‘One night at the “Spotlite” club, a drunk dropped a handful of change into the bell of Dexter Gordon’s horn during a solo. Outwardly impassive, Gordon continued his lovely ballad statement; when he finished, he calmly upended his saxophone and pocketed the coins’. Writer Ira Gitler’s story, from his important ‘Jazz Masters Of The Forties’ (MacMillan), encapsulates the atmosphere of bebop, the Fifty-Second Street clubs and the late World War Two days. More important, it tells us a great deal about Dexter Gordon, his composure, humour and dedication to the task in hand. Dexter found fame in the ‘forties; still in his early twenties he was dubbed ‘Vice-Pres’ by fellow musicians, a mark of respect acknowledging his brilliant of the styles of Coleman Hawkins and Lester Young. Ross Russell quoted Dexter as saying ‘Hawk was the master of the horn, a musician who did everything possible with it, the right way. But when Pres appeared, we all started listening to him alone. Pres had an entirely new sound, one that we seemed to be waiting for. Pres was the first to tell a story on the horn’.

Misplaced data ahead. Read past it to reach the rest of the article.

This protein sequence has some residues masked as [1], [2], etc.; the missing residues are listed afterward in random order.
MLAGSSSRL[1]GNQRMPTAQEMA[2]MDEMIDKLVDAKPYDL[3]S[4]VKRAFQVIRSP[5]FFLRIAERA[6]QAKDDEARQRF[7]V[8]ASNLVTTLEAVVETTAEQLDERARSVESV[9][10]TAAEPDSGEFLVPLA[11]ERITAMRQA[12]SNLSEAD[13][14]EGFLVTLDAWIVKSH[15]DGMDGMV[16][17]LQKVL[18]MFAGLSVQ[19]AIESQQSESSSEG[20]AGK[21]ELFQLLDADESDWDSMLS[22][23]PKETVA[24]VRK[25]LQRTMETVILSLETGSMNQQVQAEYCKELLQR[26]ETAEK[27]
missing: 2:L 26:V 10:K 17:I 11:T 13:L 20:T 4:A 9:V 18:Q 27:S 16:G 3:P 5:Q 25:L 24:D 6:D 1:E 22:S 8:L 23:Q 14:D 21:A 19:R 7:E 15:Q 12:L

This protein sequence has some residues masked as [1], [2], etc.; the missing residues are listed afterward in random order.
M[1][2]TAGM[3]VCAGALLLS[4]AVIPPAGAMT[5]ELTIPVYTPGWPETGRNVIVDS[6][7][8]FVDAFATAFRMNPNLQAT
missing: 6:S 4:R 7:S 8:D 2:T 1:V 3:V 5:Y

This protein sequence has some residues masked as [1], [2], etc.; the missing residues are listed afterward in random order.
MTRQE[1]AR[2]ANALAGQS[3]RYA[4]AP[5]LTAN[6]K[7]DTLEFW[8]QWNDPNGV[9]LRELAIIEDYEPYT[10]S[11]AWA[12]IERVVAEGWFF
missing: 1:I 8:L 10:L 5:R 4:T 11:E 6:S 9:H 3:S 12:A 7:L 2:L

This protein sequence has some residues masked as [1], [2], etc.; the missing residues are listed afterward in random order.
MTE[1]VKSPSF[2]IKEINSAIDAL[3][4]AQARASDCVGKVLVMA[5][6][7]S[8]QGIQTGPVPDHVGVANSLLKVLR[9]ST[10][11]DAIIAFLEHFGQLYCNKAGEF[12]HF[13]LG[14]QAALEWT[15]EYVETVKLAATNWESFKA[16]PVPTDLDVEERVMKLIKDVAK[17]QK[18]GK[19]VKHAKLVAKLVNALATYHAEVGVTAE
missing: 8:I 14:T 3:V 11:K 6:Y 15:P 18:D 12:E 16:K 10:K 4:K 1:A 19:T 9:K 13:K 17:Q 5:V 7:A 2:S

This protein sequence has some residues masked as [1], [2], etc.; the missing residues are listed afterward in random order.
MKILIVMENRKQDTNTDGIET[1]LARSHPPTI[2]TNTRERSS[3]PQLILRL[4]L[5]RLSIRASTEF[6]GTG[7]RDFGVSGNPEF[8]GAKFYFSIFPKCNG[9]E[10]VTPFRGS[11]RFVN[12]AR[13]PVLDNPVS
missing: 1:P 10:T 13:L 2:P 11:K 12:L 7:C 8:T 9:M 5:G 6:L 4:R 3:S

‘Telling A Story’ is something very important as far as Dexter is concerned. Like Lester Young he likes to learn the lyric of the ballad he wants to play and sometimes surprises a club audience by reciting the words before a performance. He is likely to surprise them even more with the apparently endless flow of improvised choruses once he gets into his stride. On this album, for example, he takes thirty choruses straight off on Blues Walk and was clearly capable of carrying on still further had he not wished to feature the remaining members of his quartet. Dexter Keith Gordon is clearly a musician of considerable stature commencing with his physical height - he is six feet five inches tall - and continuing with his masterly commanding sound. Ira Gitler relates how, in the ‘forties Dexter would often ‘make a belated entrance and attract interest merely by putting his saxophone together in view of the crowd. Once he showed up at Lincoln Square with a finger encased in a cumbersome bandage; though unable to play, he was the centre of attention’.